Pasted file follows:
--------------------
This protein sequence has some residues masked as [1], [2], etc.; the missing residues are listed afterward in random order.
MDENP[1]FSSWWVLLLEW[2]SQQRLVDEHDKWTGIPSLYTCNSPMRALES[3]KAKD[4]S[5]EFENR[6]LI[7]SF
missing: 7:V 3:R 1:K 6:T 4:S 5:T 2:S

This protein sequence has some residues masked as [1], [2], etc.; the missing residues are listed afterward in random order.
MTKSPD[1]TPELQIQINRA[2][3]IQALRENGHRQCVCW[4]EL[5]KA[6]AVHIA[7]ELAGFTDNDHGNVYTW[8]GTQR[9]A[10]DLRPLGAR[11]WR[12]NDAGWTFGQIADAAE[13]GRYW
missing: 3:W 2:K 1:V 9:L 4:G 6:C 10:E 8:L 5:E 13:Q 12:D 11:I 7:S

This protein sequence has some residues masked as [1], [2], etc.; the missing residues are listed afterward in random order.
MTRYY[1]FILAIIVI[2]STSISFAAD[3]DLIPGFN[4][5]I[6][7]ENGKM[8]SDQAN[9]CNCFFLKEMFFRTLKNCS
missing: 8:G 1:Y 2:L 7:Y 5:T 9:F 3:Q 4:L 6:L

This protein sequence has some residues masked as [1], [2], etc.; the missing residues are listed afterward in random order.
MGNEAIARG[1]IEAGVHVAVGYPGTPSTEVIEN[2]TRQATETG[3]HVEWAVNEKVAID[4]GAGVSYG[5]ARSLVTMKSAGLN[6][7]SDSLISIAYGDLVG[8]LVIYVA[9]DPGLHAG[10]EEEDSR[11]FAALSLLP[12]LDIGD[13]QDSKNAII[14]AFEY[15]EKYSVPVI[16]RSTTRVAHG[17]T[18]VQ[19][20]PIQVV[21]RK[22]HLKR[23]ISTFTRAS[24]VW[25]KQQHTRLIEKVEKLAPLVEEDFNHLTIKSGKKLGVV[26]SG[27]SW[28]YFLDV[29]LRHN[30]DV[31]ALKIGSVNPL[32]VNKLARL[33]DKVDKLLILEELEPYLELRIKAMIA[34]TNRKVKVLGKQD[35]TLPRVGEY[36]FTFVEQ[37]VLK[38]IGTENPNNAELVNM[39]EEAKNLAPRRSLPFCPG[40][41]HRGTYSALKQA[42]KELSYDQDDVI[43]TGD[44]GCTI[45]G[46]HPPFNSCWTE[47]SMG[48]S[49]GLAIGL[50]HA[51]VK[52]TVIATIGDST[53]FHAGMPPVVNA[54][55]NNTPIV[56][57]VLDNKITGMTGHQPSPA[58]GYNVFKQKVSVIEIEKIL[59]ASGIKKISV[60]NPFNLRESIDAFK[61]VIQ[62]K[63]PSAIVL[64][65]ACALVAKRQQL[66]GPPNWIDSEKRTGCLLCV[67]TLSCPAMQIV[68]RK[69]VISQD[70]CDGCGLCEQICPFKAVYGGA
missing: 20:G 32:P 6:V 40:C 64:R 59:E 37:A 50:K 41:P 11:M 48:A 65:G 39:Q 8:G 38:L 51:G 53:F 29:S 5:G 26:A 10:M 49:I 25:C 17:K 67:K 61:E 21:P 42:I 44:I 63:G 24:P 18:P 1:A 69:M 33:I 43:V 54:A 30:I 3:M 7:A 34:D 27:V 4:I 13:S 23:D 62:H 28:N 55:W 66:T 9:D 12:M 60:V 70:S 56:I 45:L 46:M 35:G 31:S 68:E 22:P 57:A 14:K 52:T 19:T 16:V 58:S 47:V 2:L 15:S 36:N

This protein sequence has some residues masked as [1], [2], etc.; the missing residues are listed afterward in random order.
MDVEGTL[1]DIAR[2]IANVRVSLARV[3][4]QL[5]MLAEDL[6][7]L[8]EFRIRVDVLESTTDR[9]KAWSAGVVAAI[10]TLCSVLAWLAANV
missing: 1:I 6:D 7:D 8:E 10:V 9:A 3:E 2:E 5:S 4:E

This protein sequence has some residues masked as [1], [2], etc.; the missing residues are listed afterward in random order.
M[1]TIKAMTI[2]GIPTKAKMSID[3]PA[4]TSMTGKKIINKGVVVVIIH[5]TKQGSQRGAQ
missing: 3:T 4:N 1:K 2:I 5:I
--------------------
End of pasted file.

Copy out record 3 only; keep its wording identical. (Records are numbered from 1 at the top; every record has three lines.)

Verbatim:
This protein sequence has some residues masked as [1], [2], etc.; the missing residues are listed afterward in random order.
MTRYY[1]FILAIIVI[2]STSISFAAD[3]DLIPGFN[4][5]I[6][7]ENGKM[8]SDQAN[9]CNCFFLKEMFFRTLKNCS
missing: 8:G 1:Y 2:L 7:Y 5:T 9:F 3:Q 4:L 6:L